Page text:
Dr. Jared B. Kenworthy, Assistant Professor of Psychology
Graduate Student Colleagues: Lauren Coursey, Nicole Sharp, Tamer Desouky, Ryan Phillips
Group memberships constitute vital, central aspects of our self-concepts and personal identities. On one hand, social groups contribute to our well-being, and they influence many of our thoughts, emotions, and behaviors in positive and socially beneficial ways. On the other hand, group memberships form the basis of some negative social behaviors as well. Group identity contributes to various forms of intergroup bias, including prejudices such as racism, sexism, and religious bigotry and intolerance. Our research seeks to understand the cognitive and affective processes underlying both the positive and negative consequences of membership in important social groups. One important goal of such research is to contribute to the development of scientifically-based social interventions that improve intergroup relations.
Some Relevant Publications
Kenworthy, J. B., & Miller, N. (2001). Perceptual asymmetry in consensus estimates of majority and minority members. Journal of Personality and Social Psychology, 80, 597-612.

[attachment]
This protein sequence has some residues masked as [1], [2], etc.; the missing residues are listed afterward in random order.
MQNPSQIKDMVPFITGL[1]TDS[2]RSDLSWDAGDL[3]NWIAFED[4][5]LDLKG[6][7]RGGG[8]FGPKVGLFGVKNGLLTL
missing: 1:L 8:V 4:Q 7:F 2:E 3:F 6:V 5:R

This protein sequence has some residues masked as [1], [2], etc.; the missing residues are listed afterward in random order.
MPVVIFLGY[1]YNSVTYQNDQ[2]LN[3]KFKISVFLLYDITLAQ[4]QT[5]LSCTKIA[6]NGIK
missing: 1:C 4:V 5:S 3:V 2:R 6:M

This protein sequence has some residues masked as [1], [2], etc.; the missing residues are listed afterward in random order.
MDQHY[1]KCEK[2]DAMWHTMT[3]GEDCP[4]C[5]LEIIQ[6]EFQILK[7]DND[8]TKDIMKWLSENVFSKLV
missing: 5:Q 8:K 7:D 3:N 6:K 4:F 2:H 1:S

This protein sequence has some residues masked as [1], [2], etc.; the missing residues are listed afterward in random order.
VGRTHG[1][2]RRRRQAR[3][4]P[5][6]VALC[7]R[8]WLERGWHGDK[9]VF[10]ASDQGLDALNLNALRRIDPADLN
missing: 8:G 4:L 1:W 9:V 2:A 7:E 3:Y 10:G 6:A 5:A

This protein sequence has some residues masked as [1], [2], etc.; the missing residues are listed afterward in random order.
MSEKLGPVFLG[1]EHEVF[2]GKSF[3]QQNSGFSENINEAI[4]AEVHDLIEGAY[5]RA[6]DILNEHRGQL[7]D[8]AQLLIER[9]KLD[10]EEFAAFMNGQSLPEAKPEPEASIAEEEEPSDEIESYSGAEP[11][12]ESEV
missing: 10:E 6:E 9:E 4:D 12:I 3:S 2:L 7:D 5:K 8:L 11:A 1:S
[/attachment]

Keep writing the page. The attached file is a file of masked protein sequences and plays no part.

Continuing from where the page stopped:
Kenworthy, J. B., & Miller, N. (2002). Attributional biases about the origins of attitudes: Externality, emotionality, and rationality. Journal of Personality and Social Psychology, 82, 693-707.
Kenworthy, J. B. (2003). Explaining the belief in God for self, in-group, and out-group targets. Journal for the Scientific Study of Religion, 42, 137-146.
Kenworthy, J. B., Canales, C. J., Weaver, K. D., & Miller, N. (2003). Negative incidental affect and mood congruency in crossed categorization. Journal of Experimental Social Psychology, 39, 195-219.
Ensari, N., Kenworthy, J. B., Urban, L. M., Canales, C. J., Vasquez, E., Kim, D., & Miller, N. (2004). Negative affect and political sensitivity in crossed categorization: Self‑reports versus EMG. Group Processes & Intergroup Relations, 7, 55-75.
Kenworthy, J. B., Turner, R. N., Hewstone, M., & Voci, A. (2005). Intergroup contact: When does it work, and why? In J. Dovidio, P. Glick, and L. Rudman (Eds.), On the nature of prejudice: 50 years after Allport (pp. 278-292). Malden, MA: Blackwell.
Tausch, N., Kenworthy, J. B., & Hewstone, M. (2005). Conflict resolution and prevention: The role of intergroup contact. In M. Fitzduff and C. E. Stout (Eds.), The psychology of resolving global conflicts: From war to peace, Vol. 2 (pp. 67-107). Westport, CT: Praeger Security International.
Cairns, E., Kenworthy, J. B., Campbell, A., & Hewstone, M. (2006). The role of in-group identification, religious group membership, and intergroup conflict in moderating in-group and out-group affect. British Journal of Social Psychology, 45, 701-716.
Miller, N., Kenworthy, J. B., Canales, C. J., & Stenstrom, D. M. (2006). Explaining the effects of crossed categorization on ethnocentric bias. In R. J. Crisp and M. Hewstone (Eds.), Multiple social categorization: Processes, models, and applications (pp. 160-188). Hove, E. Sussex, UK: Psychology Press (Taylor & Francis).